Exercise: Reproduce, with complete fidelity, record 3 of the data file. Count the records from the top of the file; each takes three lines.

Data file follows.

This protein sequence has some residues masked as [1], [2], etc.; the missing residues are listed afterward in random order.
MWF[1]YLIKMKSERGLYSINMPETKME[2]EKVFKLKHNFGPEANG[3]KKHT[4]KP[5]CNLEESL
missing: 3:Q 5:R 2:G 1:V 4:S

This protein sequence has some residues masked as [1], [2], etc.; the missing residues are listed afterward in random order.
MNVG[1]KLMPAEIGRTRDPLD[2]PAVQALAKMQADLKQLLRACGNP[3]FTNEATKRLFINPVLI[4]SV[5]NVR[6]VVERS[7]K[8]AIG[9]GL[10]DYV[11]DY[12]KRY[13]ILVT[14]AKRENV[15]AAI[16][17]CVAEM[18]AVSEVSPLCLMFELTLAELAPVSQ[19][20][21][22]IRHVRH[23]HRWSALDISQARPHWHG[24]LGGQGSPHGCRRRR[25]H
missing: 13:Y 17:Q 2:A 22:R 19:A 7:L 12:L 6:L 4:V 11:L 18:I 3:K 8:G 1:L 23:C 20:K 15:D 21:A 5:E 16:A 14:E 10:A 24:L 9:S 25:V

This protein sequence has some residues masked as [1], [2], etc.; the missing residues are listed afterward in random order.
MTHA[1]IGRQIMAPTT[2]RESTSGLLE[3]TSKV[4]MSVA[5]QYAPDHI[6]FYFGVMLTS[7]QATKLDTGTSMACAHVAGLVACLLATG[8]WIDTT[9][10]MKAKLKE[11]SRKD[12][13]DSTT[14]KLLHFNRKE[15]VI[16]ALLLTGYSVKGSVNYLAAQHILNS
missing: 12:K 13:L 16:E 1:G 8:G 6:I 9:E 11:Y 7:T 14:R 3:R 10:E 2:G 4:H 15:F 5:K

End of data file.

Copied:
This protein sequence has some residues masked as [1], [2], etc.; the missing residues are listed afterward in random order.
MTHA[1]IGRQIMAPTT[2]RESTSGLLE[3]TSKV[4]MSVA[5]QYAPDHI[6]FYFGVMLTS[7]QATKLDTGTSMACAHVAGLVACLLATG[8]WIDTT[9][10]MKAKLKE[11]SRKD[12][13]DSTT[14]KLLHFNRKE[15]VI[16]ALLLTGYSVKGSVNYLAAQHILNS
missing: 12:K 13:L 16:E 1:G 8:G 6:I 9:E 11:Y 7:T 14:R 3:R 10:E 2:G 4:H 15:F 5:K